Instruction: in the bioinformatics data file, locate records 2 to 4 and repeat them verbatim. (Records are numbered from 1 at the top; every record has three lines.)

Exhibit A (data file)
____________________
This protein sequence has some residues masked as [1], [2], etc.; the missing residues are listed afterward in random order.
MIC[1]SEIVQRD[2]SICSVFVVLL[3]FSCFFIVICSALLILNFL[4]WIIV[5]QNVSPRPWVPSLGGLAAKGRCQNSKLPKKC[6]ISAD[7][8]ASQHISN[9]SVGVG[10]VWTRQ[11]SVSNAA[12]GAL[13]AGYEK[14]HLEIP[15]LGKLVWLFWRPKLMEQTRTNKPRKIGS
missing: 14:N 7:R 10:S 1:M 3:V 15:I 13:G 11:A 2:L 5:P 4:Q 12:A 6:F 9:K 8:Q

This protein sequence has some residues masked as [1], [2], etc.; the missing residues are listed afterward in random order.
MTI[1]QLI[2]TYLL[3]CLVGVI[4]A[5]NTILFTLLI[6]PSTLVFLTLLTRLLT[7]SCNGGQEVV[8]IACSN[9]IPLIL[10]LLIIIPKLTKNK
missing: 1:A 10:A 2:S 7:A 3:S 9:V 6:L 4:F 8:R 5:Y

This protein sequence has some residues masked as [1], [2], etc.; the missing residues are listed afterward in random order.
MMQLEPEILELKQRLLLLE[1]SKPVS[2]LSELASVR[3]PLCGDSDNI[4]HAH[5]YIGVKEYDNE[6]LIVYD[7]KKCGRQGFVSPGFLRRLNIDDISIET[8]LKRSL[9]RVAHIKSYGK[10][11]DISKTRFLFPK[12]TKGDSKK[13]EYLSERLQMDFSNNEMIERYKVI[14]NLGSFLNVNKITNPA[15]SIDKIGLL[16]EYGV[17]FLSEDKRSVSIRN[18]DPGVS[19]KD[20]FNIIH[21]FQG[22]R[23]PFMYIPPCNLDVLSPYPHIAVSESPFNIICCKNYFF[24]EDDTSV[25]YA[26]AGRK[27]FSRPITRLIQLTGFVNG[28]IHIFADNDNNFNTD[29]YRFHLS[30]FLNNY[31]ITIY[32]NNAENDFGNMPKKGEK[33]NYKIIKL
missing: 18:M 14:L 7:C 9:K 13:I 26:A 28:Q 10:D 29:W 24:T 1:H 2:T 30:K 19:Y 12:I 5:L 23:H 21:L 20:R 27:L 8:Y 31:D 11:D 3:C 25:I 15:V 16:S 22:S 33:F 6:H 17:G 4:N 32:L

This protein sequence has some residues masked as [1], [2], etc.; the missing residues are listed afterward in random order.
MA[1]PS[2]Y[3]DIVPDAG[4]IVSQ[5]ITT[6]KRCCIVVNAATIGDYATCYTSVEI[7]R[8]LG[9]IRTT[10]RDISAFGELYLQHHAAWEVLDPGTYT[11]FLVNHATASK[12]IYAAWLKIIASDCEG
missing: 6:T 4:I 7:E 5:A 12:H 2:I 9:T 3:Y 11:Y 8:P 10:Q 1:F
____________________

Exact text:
This protein sequence has some residues masked as [1], [2], etc.; the missing residues are listed afterward in random order.
MTI[1]QLI[2]TYLL[3]CLVGVI[4]A[5]NTILFTLLI[6]PSTLVFLTLLTRLLT[7]SCNGGQEVV[8]IACSN[9]IPLIL[10]LLIIIPKLTKNK
missing: 1:A 10:A 2:S 7:A 3:S 9:V 6:L 4:F 8:R 5:Y

This protein sequence has some residues masked as [1], [2], etc.; the missing residues are listed afterward in random order.
MMQLEPEILELKQRLLLLE[1]SKPVS[2]LSELASVR[3]PLCGDSDNI[4]HAH[5]YIGVKEYDNE[6]LIVYD[7]KKCGRQGFVSPGFLRRLNIDDISIET[8]LKRSL[9]RVAHIKSYGK[10][11]DISKTRFLFPK[12]TKGDSKK[13]EYLSERLQMDFSNNEMIERYKVI[14]NLGSFLNVNKITNPA[15]SIDKIGLL[16]EYGV[17]FLSEDKRSVSIRN[18]DPGVS[19]KD[20]FNIIH[21]FQG[22]R[23]PFMYIPPCNLDVLSPYPHIAVSESPFNIICCKNYFF[24]EDDTSV[25]YA[26]AGRK[27]FSRPITRLIQLTGFVNG[28]IHIFADNDNNFNTD[29]YRFHLS[30]FLNNY[31]ITIY[32]NNAENDFGNMPKKGEK[33]NYKIIKL
missing: 18:M 14:L 7:C 9:K 13:I 26:A 28:Q 10:D 29:W 24:T 1:H 2:T 30:K 19:Y 12:I 5:L 23:H 21:L 20:R 27:L 8:Y 31:D 11:D 3:C 25:I 15:V 16:S 22:S 33:F 6:H 17:G 4:N 32:L

This protein sequence has some residues masked as [1], [2], etc.; the missing residues are listed afterward in random order.
MA[1]PS[2]Y[3]DIVPDAG[4]IVSQ[5]ITT[6]KRCCIVVNAATIGDYATCYTSVEI[7]R[8]LG[9]IRTT[10]RDISAFGELYLQHHAAWEVLDPGTYT[11]FLVNHATASK[12]IYAAWLKIIASDCEG
missing: 6:T 4:I 7:E 5:A 12:H 2:I 9:T 3:Y 11:Y 8:P 10:Q 1:F